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Written by Stephanie
(10/31/2012 12:16 p.m.)
Marianne's story is over now, and we can form a sort of a 'picturesque' (ha!) hindsight of it all.
We are shown in great detail Marianne's start as a feeling, intelligent young lady, who is capable of great growth, but seemingly has not reason to attempt any such lesson. She is brought further into selfish emotionalism, as opposed to her former, somewhat generous views, by someone who accents her worst traits by his example and encouragement. Remember in the beginning, when she makes allowances for Col. Brandon? They are condescending, but they still show that she is willing to see some good in those who are not up to her state of frenzied 'taste.' Then, when she is upset on his behalf at Mrs. Jennings' wit? None of her outrage is directed at an insult to herself: she is defensive of a man she sees as elderly being unjustly targeted by a supposed friend.
When Willoughby comes along, though, he accents what Col. Brandon's lacks, and Marianne no longer has any sympathy for him. She is as cutting as she knows how to be (although Willoughby's insults are all dog-in-the-manger-ish, about Col. Brandon's supposed wealth, while Marianne's dwell on his lack of spirit, feeling and taste). Even her beloved sister speaking for Brandon does not make Marianne reconsider. Her humanity, where one sympathizes with anyone unfortunate, or injured, is stifled and ignored, because Willoughby, who can only think of others as they relate to himself, has no empathy for the Colonel.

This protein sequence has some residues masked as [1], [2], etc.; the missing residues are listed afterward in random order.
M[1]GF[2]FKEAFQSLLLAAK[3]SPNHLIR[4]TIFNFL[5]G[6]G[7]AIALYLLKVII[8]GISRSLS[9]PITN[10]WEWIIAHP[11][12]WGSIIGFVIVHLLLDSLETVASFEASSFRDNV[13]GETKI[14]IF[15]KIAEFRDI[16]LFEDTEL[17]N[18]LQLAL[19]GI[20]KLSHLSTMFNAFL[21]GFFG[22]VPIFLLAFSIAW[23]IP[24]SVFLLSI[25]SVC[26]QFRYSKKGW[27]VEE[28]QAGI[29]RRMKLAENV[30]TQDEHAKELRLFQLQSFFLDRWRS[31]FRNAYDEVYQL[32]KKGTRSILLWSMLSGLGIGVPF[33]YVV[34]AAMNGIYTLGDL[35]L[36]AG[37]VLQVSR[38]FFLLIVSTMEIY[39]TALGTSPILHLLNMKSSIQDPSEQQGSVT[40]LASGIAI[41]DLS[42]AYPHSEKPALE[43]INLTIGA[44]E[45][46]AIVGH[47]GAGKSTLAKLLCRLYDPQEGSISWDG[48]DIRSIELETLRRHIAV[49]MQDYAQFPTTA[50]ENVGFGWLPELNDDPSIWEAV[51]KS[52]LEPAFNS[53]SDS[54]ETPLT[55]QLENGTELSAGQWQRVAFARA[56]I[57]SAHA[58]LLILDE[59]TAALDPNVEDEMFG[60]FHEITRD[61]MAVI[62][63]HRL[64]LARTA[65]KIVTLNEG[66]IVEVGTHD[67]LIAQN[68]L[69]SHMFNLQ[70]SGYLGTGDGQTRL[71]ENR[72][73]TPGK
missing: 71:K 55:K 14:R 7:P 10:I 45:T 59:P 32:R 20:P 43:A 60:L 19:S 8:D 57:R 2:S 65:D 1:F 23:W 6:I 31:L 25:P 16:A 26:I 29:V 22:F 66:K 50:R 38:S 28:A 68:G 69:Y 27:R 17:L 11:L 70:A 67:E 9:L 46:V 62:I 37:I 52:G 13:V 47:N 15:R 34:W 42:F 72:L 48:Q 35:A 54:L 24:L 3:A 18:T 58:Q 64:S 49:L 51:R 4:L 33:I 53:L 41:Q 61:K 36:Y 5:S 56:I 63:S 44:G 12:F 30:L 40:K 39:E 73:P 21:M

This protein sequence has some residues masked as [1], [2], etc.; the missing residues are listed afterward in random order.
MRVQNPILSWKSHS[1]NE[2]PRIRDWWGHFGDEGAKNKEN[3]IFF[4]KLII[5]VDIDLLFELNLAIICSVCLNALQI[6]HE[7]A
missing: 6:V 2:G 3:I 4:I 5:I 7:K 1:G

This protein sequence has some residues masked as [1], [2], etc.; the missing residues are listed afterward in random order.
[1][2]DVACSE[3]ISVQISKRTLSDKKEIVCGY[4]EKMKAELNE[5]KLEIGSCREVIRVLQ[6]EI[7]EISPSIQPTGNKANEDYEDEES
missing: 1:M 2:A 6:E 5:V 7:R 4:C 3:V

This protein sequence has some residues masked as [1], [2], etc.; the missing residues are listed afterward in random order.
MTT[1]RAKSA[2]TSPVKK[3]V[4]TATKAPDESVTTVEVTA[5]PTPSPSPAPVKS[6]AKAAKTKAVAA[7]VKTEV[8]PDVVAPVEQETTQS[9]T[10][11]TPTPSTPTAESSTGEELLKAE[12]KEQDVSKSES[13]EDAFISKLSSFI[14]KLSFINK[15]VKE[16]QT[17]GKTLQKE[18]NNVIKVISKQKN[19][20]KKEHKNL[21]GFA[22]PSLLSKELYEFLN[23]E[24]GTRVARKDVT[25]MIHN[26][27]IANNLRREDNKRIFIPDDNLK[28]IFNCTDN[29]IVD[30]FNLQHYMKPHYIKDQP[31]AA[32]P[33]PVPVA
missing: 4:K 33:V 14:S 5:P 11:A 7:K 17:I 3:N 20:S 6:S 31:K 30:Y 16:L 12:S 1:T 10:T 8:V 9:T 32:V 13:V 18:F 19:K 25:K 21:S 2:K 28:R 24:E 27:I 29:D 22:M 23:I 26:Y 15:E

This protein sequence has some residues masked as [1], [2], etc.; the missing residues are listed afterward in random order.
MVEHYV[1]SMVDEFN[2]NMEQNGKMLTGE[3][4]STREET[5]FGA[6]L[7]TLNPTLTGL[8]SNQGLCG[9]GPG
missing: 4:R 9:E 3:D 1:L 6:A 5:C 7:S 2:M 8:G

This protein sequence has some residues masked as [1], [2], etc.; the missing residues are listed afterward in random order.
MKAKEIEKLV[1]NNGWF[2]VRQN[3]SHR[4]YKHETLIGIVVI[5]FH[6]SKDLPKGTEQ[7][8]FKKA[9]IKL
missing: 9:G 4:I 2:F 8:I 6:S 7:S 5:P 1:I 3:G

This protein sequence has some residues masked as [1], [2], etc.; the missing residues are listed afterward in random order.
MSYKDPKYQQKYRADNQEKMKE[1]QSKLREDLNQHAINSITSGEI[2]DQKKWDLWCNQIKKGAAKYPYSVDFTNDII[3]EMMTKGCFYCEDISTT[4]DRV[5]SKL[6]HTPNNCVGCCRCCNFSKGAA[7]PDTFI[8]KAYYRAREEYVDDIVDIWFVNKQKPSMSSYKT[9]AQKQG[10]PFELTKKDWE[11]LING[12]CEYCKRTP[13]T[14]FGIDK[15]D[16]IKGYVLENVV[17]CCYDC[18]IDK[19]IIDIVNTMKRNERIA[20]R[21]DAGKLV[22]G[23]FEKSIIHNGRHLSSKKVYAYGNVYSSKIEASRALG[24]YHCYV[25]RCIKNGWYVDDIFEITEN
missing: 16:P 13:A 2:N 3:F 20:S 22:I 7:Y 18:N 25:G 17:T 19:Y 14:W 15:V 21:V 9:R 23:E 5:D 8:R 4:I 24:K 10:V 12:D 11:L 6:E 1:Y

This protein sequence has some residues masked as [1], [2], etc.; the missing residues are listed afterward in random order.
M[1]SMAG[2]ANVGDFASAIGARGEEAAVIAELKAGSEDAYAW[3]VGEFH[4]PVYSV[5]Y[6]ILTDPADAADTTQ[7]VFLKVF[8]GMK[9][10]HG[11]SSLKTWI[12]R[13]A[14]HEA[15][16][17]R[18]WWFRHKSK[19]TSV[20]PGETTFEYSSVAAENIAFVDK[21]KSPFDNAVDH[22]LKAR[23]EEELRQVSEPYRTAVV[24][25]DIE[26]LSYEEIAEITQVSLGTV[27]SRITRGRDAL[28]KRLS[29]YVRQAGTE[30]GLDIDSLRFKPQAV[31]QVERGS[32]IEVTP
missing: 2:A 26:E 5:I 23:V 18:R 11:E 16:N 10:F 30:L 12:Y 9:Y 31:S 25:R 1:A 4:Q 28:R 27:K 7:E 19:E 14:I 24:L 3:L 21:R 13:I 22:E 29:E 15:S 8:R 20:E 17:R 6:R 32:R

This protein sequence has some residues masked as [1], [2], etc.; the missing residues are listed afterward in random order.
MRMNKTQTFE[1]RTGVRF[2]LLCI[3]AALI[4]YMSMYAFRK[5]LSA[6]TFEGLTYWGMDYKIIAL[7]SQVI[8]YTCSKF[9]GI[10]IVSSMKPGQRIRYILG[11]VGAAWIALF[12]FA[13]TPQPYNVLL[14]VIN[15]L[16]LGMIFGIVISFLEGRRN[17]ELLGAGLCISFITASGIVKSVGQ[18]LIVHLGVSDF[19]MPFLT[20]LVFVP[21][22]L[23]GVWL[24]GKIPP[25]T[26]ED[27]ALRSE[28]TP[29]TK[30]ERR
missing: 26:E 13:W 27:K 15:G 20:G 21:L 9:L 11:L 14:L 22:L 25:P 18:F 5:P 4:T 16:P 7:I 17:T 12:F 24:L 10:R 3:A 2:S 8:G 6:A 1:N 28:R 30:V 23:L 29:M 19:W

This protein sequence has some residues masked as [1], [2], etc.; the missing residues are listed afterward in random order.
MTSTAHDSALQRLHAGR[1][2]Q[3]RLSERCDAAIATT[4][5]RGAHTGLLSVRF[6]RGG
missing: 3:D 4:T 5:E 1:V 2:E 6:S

Willoughby also denigrates good-hearted people like Mrs. Jennings and Sir John -- while taking their hospitality. This so imbues Marianne's views of them, that even her everlasting gratitude to Mrs. Jennings for taking her to London disappears the day they arrive and she can't resist a snide aside about her hostess in the first note she sends Willoughby.
Then Willoughby casts Marianne off; not honourably, forthrightly, to her face, but with skulking avoidance. Marianne still keeps to her disdain (taught by her abandoner) until each prejudice is proven wrong. Marianne learns the truth of Col. Brandon's past, and Willoughby's unprincipled tastes; Col. Brandon gets her good will and pardon. When Marianne hears finally of Elinor's injuries, she has a momentary insight into her own ungenerous attitudes, but then she backslides and the overly emotional cloud settles on her again.
Mrs. Jennings only receives her due when Marianne is faced with an illness that almost leads to her grave, and Mrs. Jennings shows more plainly the worth and heart that Elinor had been trying to convince Marianne of for weeks.
Eventually, as we know, Marianne manages to leaven her deep emotions with the compassion for others that she always had the capacity for, but which got swept away in the wild roller coaster ride that she and Willoughby set up for her. Had the novel's-first-chapters Marianne married Col. Brandon (do not ask me how that could come about -- I am not Author Austen!) without the revelation of the plot as we know it, she would have made an horrible wife to him. He would have catered to her, she would have felt herself entitled to continue in her over-the-top emotional displays…she would have been complacent, vain, useless.
Elinor, near the end, cannot agree with Mrs. Dashwood that if Willoughby had been honourable he could never have made Marianne as happy as Col. Brandon can. I disagree: Elinor should know the difference between the sweet, fulfilling satisfaction (that she just experienced, as Marianne's fever broke), and the exhausting, but shallow, pleasure that Willoughby offered. Elinor herself, when Edward comes to her, finally free, feels the intensity that the situation brings, but she is not comfortable until the tranquility of his fulfilling her instant hopes that he intended to propose to her.
When Marianne learned to live for others, she is in a way to be FAR happier than when she is only moving from one self-absorbed, indulgent happening to another. I am sincerely happy for her and Col. Brandon.
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